Mohammed v. Gonzales et al

Filing 92

OPINION AND ORDER REJECTING RECOMMENDATION, GRANTING LEAVE TO FILE AMENDED COMPLAINT, AND DENYING PARTIAL MOTION TO DISMISS AS MOOT: Mr. Mohammed's 52 Motion for Leave is GRANTED. The Amended Complaint (#52-1) supercedes the original a nd the Clerk shall file the Amended Complaint attached to the Motion. Mr. Mohammed shall effect service of a Summons and the Amended Complaint on Defendant Watts and Defendant FBI pursuant to Rule 4 of the Federal Rules of Civil Procedure. The Defe ndants shall respond according to the time prescribed in the applicable rule. The 67 Report and Recommendations is REJECTED. Defendants' 23 Partial Motion to Dismiss for Lack of Jurisdiction is DENIED, as moot, by Judge Marcia S. Krieger on 3/2/09.(msksec, )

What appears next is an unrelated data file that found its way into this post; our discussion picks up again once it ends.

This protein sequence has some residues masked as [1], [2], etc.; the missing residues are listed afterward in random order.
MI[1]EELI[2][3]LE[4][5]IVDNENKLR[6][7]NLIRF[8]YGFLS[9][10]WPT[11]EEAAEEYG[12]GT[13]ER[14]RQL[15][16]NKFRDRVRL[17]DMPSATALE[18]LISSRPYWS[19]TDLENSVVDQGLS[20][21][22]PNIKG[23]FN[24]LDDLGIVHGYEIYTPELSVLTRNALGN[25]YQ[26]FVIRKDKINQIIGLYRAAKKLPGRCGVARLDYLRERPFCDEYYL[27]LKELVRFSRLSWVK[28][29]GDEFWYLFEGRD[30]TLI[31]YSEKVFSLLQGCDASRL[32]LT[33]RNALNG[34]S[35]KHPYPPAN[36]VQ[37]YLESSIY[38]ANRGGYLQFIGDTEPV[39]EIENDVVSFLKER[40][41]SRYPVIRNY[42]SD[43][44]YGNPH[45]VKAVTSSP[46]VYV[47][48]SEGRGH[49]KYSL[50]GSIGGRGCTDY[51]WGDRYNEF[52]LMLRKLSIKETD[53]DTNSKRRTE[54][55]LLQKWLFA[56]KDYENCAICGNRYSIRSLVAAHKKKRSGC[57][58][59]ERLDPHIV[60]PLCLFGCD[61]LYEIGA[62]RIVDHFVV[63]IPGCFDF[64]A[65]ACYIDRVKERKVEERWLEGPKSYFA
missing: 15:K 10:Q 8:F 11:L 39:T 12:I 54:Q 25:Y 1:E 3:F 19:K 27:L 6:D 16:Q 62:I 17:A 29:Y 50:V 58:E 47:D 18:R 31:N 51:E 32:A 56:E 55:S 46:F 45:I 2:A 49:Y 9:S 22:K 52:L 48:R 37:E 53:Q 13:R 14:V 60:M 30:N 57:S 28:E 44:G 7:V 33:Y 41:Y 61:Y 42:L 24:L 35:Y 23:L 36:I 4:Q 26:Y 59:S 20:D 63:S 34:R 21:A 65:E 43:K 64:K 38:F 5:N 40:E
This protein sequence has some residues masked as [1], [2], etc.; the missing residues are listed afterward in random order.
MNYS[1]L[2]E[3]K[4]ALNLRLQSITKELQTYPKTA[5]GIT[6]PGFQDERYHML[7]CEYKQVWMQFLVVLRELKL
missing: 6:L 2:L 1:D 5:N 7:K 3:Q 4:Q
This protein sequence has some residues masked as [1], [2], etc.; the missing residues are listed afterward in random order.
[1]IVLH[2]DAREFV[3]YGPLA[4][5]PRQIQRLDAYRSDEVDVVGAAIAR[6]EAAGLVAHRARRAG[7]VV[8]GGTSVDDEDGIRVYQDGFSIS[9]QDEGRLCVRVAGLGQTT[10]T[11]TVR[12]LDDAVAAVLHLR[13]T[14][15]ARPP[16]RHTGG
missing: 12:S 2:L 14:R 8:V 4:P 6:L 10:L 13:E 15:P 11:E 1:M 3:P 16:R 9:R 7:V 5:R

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IN THE UNITED STATES DISTRICT COURT FOR THE DISTRICT OF COLORADO Honorable Marcia S. Krieger Civil Action No. 07-cv-02697-MSK-BNB KHALFAN KHAMIS MOHAMMED, Plaintiff, v. ERIC HOLDER, The U.S. Attorney General,1 HARLEY LAPPIN, Director of Federal Bureau of Prisons, RON WILEY, ADX Warden, HARRELL WATTS, Administrator of National Inmate Appeals, and FEDERAL BUREAU OF INVESTIGATION, Defendants. ______________________________________________________________________________ OPINION AND ORDER REJECTING RECOMMENDATION, GRANTING LEAVE TO FILE AMENDED COMPLAINT, AND DENYING PARTIAL MOTION TO DISMISS AS MOOT ______________________________________________________________________________ THIS MATTER comes before the Court pursuant to Plaintiff Khalfan Khamis Mohammed's Objection (#68) to the October 28, 2008 Recommendation (#67) by the Magistrate Judge that Plaintiff's Motion for Leave (#52) be denied; Partial Motion to Dismiss By Official Capacity Defendants (#23), Plaintiff's Response in Opposition (#34), and Defendants' Reply to Response (#43). I. Background Mr. Mohammed, a prisoner, filed pro se a Prisoner Complaint (#3) on December 27, Plaintiff named Alberto Gonzales in his original complaint (#3) and Michael Mukasey in his proposed amended complaint (#52) in their successive capacities as United States Attorney General. Mr. Holder is the current United States Attorney General, confirmed on February 2, 2009, and he is substituted in place of Mr. Gonzalez and Mr. Mukasey pursuant to Fed. R. Civ. P. 25(d). 1 2007, alleging that imposition of administrative restrictions on his incarceration violates his constitutional rights under the First, Fifth and Eighth Amendments. On April 21, 2008, Defendants Mukasey, Lappin and Wiley filed a Partial Motion to Dismiss under Fed R. Civ. P. 12(b)(1) and (6) (#23). On September 11, 2008, Mr. Mohammed filed a Motion for Leave to file an amended complaint (#52), to which Defendants Mukasey, Lappin and Wiley responded with no objection (#63). The Motion for Leave was referred to the Magistrate Judge, who on October 28, 2008, recommended that it be denied (#67). Mr. Mohammed filed a timely Objection (#68) to the Recommendation, to which the Defendants responded (#69) requesting an order consistent with the Magistrate Judge's Recommendation. II. Mr. Mohammed's Pro Se Status In considering Mr. Mohammed's filings, the Court is mindful of his pro se status, and accordingly, reads his pleadings liberally. Haines v. Kerner, 404 U.S. 519, 520-21 (1972). However, such liberal construction is intended merely to overlook technical formatting errors and other defects in Mr. Mohammed's use of legal terminology and proper English. Hall v. Bellmon, 935 F.2d 1106, 1110 (10th Cir. 1991). Pro se status does not relieve Mr. Mohammed of the duty to comply with the various rules and procedures governing litigants and counsel or the requirements of the substantive law. See McNeil v. U.S., 508 U.S. 106, 113 (1993); Ogden v. San Juan County, 32 F.3d 452, 455 (10th Cir. 1994). III. Recommendation on Motion for Leave The Magistrate Judge recommends denying Mr. Mohammed's Motion for Leave because his proposed Amended Complaint does not comply with the pleading requirements of Rule 8 of the Federal Rules of Civil Procedure in that it is prolix and tedious. Specifically, the Magistrate Judge found that the proposed Amended Complaint contains twenty-seven handwritten, singlespaced pages of background to the claims, including numerous conclusory allegations and none specifying which Defendant participated in each alleged act. Furthermore, the Magistrate Judge found that because each of the proposed seven claims for relief incorporates by reference all preceding pages, the Court and the Defendants would be forced to examine the entirety of the pleading to determine which facts apply to which claims and which claims apply to which Defendants. In his Objection, Mr. Mohammed argues that he needs more words to explain his position because English is not his native language, and that his need to amend his complaint arises in part from the need for more supportive facts. A. Standard of Review Within ten days after being served with a copy, any party may serve and file specific written objections to a magistrate judge's recommendations. The district court shall make a de novo determination of those portions of the recommendations to which a proper objection is made. The district court may then accept, reject, or modify the recommendations. 28 U.S.C. 636 (b)(1); Fed. R. Civ. P. 72(b). To preserve an issue for de novo review by the district court, a party's objections to the magistrate judge's report and recommendation must be both timely and specific. U.S. v. One Parcel of Real Property Known As 2121 East 30th Street, 73 F.3d 1057, 1060 (10th Cir. 1996). B. Analysis Because Mr. Mohammed has provided timely and specific objections to the Magistrate Judge's Recommendation, this Court reviews his Motion for Leave de novo. A party may amend its pleading once as a matter of course before being served with a responsive pleading. Fed. R. Civ. P. 15(a)(1)(A). A complaint must contain a short and plain statement of the grounds for jurisdiction, a short and plain statement of the claim showing an entitlement to relief, and a demand for relief. Fed. R. Civ. P. 8(a). Each allegation must be simple, concise, and direct. Fed. R. Civ. P. 8(d)(1). The statement of the claim should be short because unnecessary prolixity places an unjustified burden on the court and the responding party to discern the relevant material from a mass of verbiage. See Williams v. City of Colorado Springs, 176 F.3d 490, 490 (10th Cir. 1999)(citing Salahuddin v. Cuomo, 861 F.2d 40, 41 (2d. Cir. 1988)). Because Defendants have not yet served a responsive pleading, Mr. Mohammed is entitled to amend his complaint as a matter of course.2 The Magistrate Judge is correct that Mr. Mohammed's pro se status does not excuse him from compliance with Rule 8. However, it is significant that Defendants did not initially oppose the Motion for Leave and explicitly stated in their Response (#63) that "[t]he form of the proposed Amended Complaint appears to comply with Fed. R. Civ. P. 8(a)." Upon reviewing the proposed Amended Complaint, this Court disagrees with its characterization by the Magistrate Judge as prolix. Admittedly, it is long and hand written. But it is composed of numbered paragraphs (most containing a single complete sentence) that proceed in logical sequence. Despite occasional grammatical errors, the statements are easily understandable. The Amended Complaint is responsive to many of the challenges raised in the Defendants' Motion to Dismiss (#23). It contains general factual allegations followed by specifically stated claims for relief. Defendants' Partial Motion to Dismiss (#23) is not a responsive pleading. See Cooper v. Shumway, 780 F.2d 27, 29 (10th Cir. 1985)(citation omitted). 2 Summarized, Mr. Mohammed alleges that he is serving a life sentence in the custody of the Bureau of Prisons for crimes committed in relation to the bombing of the American Embassy in Dares-Salaam, Tanzania in 1998. He is a Tanzanian native, does not speak English and his only relatives are located outside the U.S. He was initially confined in the 10 South Unit of the MCC in New York. Since 1999, without any notice or explanation, the BOP has imposed Special Administrative Measures (SAMs) that restrict and delay his mail, limit his contact with relatives, friends and lawyers, preclude religious observance with others, restrict his ability to receive news and outside information by television and print sources, restrict his ability to use the commissary, and separate him from the remainder of the inmate population. In 2000, Mr. Mohammed was transferred to ADX, where he has been consistently confined in the most restrictive unit, known as the SSU. He has had no incident reports for more than 4 years, but there has been no review of his confinement in the SSU. Conditions in the SSU are even more restrictive than those initially imposed. He complains that his solitary confinement is characterized by unnecessary isolation, intermittent and irregular ability to use showers and to recreate, purposeful noise by guards that prevents sleep and religious practice. He contends that he is Muslim, but is denied a Halaal diet. He is denied access to religious services, instruction, study and religious programming by closed circuit TV. He contends that he has never been advised of the reason why he has been so restrictively confined, given a hearing or opportunity to address justifications for such confinement, or an opportunity to change it. He contends that these conditions of confinement are unjustified and appear to be permanent. Mr. Mohammed clearly states several constitutional claims. He contends that his transfer to ADX violated Fifth Amendment procedural due process rights. He contends that restrictions on correspondence and contact with family violate First Amendment rights. He contends that he has been deprived of his First Amendment right to practice his religion. He contends that he has been denied equal protection because he is Muslim, and that the combination of restrictions without justification and redress constitute cruel and unusual punishment in violation of the Eighth Amendment. As relief, Mr. Mohammed seeks a declaration that the restrictions are unconstitutional and imposed in violation of his constitutional rights, and a permanent injunction preventing further deprivation of his rights as set forth in his claims. Even without the liberal construction owed to Mr. Mohammed's pro se pleadings, this Court finds that Mr. Mohammed's Amended Complaint complies with Rule 8. The Court rejects the Recommendation of the Magistrate Judge and grants his Motion for Leave to file his Amended Complaint (#52). III. Partial Motion to Dismiss Defendants Mukasey, Lappin, and Wiley, moved to dismiss Claims One, Three (partially), Four and Five of Mr. Mohammed's original complaint pursuant to Rules 12(b)(1) and 12(b)(6) of the Federal Rules of Civil Procedure (#23). As a result of this Court's decision to accept Mr. Mohammed's Amended Complaint, Defendant Watts has been added to this action,3 the claims for relief have been altered, and new facts have been alleged by Mr. Mohammed to support his claims for relief. Because the Amended Complaint supercedes the original Complaint to which Defendants' Partial Motion to Dismiss was directed, such motion is denied, as moot. And the FBI has been substituted as a defendant in place of an unknown agent of the FBI, as named in Mr. Mohammed's original complaint. 3 IT IS THEREFORE ORDERED that the Recommendation (#67) is REJECTED. Mr. Mohammed's Motion for Leave (#52) is GRANTED. The Amended Complaint (#52-1) supercedes the original (#3). Mr. Mohammed shall effect service of a Summons and the Amended Complaint on Defendant Watts and Defendant FBI pursuant to Rule 4 of the Federal Rules of Civil Procedure. The Defendants shall respond according the time prescribed in the applicable rule. Defendants' Partial Motion to Dismiss (#23) is DENIED, as moot. Dated this 2nd day of March, 2009 BY THE COURT: Marcia S. Krieger United States District Judge